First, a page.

Academic project developed at 3rd year Undergrad Studio, Architecture Faculty, Universidad del Desarrollo, Santiago, Chile, 2018
Teaching Staff: BASE studio
Felipe Sepúlveda + Bárbara Barreda + Matías Ramírez
Students:Benjamín Abusleme + María Jesús Adriasola + Manuel Alonso + María Jesús Cortez + Rodrigo Del Campo + Catalina Ellena + María Jesús Gómez + Constanza Gomez + Ilanit Gottlieb + María José Jara + Antonio Labbé + Isidora Leiva + Santiago Ortúzar + Ignacio Salinas + Antonia Santillán + Agustín Squella + Bárbara Torres + Sarah Ull-Mendez + Alex Vargas + Ana Vasconez + Fernando Verdugo + Kimberly Vielma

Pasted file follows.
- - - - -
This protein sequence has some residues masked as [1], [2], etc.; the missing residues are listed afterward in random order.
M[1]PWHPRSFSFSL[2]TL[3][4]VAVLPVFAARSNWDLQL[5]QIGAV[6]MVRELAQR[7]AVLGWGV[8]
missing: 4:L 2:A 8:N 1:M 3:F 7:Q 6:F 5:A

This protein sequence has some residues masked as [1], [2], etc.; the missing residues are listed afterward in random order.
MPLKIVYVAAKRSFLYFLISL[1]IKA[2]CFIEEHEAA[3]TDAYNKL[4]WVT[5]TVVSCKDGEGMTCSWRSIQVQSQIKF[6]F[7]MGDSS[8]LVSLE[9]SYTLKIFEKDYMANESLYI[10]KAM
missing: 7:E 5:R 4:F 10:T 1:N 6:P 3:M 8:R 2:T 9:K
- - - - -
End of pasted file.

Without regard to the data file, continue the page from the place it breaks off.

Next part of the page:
0-VOID is an inflatable pavilion that synthesises and embodies the explored potential of pneumatic systems for creating geometrical, material and non-conventional spatial formulations; a design research agenda developed throughout the academic semester at the third-year architectural design studio of UDD’s Architecture School, in Santiago, Chile.The pavilion was designed through an iterative process informed by both, 1:1 material exploration and digital tools. A primitive ovoidal geometry of L=18m. W= 12m. H= 5m. was primarily defined; the overall envelope was then laid out and striated with a diagonalised pattern, allowing for maintaining the formal and geometric integrity of the ovoid while constraining the deformation generated by the internal air pressure. It was entirely made out of lightweight pvc membranes of two kinds: a thin/transparent membrane for the overall envelope and a slightly rougher/opaque one for the floor. Its patchwork-like manufacturing process was completely manually done; from the unfolding, marking and cutting of each of the pieces produced by the digital model, which were then fixed between them with adhesive and heat applied to each seam.In that sense, 0-VOID is more a garment than a building; a soft and flexible piece that it has not been built, but rather tailored. Easy to be folded and unfolded. It is an inhabitable vessel that can be reused and deployed in different contexts. An object that proves to be a quick and simple way for creating space to host multiple programmatic purposes, since it is essentially air and skin. It is a sort of invertebrate pavilion that questions the notion of structural resistance associated to rigidity and stiffness, seeking new ideas of temporality, flexibility and material dependency in architecture.